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tv   Nightly Business Report  PBS  January 5, 2011 7:00pm-7:30pm EST

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>> i now pass this gavel and the sacred trust that goes with it to the new speaker. god bless you, speaker boehner. >> no longer can we kick the can down the road.
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the people voted to end business as usual and today we begin to carry out their instructions. ( applause ) >> susie: and with that, the balance of power shifts in congress as republicans take control of the house. >> tom: what the change could mean for the economy, corporate america and your portfolio. you're watching "nightly business report" for wednesday, january 5. this is "nightly business report" with susie gharib and tom hudson. "nightly business report" is made possible by: this program is made possible by contributions to your pbs station from viewers like you.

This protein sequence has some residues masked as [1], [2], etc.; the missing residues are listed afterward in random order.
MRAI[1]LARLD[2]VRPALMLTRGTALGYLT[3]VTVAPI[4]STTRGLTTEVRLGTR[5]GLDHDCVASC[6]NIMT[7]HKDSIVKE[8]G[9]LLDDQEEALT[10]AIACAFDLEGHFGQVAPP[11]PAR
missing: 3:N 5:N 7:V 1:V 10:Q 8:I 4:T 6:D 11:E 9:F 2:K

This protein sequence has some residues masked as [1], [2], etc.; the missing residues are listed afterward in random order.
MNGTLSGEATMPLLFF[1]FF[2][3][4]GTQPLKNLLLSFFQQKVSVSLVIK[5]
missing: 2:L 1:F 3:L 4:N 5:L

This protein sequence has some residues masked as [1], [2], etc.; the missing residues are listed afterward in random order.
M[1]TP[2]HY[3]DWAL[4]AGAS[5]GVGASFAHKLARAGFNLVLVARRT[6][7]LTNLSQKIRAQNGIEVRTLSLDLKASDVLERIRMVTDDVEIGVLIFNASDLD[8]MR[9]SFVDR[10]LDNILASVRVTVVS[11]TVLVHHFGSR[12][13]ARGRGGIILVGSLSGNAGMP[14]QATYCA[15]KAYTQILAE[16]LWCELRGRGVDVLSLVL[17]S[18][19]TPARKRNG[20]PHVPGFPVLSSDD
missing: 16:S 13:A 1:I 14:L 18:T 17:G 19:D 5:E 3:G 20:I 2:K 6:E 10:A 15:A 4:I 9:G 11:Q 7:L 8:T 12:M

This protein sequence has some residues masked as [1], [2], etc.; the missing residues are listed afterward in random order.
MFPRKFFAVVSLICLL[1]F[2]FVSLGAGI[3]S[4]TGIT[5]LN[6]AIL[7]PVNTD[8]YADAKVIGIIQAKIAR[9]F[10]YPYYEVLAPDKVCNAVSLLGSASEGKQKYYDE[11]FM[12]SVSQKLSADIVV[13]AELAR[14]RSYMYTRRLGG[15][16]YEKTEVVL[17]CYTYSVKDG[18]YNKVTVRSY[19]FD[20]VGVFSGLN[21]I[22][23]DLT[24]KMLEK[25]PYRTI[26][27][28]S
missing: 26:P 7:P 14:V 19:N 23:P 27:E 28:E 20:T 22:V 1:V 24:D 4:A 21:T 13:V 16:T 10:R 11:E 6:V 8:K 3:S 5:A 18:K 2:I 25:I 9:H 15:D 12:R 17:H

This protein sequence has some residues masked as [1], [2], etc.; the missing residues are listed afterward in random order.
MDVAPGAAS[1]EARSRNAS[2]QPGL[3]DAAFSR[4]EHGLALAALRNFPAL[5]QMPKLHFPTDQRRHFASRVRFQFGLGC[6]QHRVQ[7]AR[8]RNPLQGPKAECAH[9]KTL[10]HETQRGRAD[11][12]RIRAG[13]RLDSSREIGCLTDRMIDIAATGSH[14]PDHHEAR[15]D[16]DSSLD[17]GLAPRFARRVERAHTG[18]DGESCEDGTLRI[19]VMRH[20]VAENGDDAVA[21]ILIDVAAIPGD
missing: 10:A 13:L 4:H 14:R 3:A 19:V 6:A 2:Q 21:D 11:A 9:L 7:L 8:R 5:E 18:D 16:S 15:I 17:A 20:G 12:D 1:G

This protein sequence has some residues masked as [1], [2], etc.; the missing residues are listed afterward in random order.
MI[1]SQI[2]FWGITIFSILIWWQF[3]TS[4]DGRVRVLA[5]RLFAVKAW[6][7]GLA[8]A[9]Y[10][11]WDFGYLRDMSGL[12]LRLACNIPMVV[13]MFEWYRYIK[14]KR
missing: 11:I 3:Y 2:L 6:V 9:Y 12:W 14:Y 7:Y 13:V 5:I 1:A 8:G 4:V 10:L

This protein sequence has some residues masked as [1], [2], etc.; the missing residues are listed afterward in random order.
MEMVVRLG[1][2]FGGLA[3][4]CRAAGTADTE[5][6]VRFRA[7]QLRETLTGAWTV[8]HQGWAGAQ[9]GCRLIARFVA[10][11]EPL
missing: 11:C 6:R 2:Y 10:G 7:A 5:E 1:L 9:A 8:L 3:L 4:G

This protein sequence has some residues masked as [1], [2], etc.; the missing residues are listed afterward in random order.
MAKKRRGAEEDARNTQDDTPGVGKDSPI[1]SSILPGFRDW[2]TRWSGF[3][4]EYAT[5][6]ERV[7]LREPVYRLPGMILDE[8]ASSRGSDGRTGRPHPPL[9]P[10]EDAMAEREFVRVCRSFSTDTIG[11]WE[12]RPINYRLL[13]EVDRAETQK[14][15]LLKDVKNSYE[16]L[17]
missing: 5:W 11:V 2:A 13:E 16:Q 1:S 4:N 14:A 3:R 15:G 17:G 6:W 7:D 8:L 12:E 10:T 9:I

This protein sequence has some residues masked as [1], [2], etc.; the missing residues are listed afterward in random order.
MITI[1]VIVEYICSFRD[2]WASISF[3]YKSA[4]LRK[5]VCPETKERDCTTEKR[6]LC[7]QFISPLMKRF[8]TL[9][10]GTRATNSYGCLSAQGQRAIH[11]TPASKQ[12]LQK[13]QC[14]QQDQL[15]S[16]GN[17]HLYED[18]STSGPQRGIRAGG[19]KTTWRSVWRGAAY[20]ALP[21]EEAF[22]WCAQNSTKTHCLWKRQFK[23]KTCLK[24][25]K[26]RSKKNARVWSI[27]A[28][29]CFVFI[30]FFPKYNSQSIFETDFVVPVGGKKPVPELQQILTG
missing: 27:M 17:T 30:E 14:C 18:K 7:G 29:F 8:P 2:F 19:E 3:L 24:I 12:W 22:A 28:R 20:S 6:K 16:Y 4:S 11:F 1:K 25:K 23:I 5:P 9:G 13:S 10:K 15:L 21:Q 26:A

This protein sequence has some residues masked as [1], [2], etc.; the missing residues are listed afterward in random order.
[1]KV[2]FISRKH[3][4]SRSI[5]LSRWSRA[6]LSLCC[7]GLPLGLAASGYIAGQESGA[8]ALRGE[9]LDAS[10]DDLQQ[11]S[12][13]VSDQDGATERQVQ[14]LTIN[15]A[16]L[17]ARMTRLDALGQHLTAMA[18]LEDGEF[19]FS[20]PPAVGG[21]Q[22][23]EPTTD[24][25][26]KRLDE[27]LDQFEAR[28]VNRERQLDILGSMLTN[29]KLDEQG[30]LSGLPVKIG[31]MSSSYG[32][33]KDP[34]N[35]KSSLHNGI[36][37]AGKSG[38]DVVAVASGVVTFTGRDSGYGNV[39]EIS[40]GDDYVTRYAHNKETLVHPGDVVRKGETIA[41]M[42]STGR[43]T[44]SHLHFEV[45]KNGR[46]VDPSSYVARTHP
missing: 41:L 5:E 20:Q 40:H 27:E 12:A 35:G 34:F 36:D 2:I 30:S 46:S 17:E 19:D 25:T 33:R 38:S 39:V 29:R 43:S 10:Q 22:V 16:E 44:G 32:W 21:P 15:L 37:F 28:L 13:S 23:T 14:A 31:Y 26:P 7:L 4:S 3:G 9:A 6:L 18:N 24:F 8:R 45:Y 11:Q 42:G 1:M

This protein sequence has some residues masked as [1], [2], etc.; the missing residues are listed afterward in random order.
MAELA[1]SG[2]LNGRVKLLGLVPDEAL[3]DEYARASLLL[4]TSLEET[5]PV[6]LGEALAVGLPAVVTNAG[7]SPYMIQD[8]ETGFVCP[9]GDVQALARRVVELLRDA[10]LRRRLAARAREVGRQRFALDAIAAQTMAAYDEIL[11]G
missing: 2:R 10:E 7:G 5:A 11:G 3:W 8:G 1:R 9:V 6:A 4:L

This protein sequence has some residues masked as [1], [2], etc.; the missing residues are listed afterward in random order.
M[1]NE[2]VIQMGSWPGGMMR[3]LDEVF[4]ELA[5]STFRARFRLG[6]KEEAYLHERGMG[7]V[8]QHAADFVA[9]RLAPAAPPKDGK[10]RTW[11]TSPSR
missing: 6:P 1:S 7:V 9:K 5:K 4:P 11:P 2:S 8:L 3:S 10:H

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captioning sponsored by wpbt >> susie: good evening everyone. it's a new day on capitol hill with the swearing in of the 112th congress. ohio republican john boehner was elected as house majority leader, ending four years of democratic control. as nancy pelosi passed the speaker's gavel to him, boehner said, "i'm still just me." >> tom: susie, that folksy demeanor may go by the wayside as boehner takes the lead on the people's business. that likely means we'll see fights over spending, namely on health care and the nation's massive red ink. >> susie: in his acceptance speech, senator boehner promised to make congress more transparent and to restore the american people's trust in the political system. he said, "a great deal of scar tissue has built up on both sides of the aisle."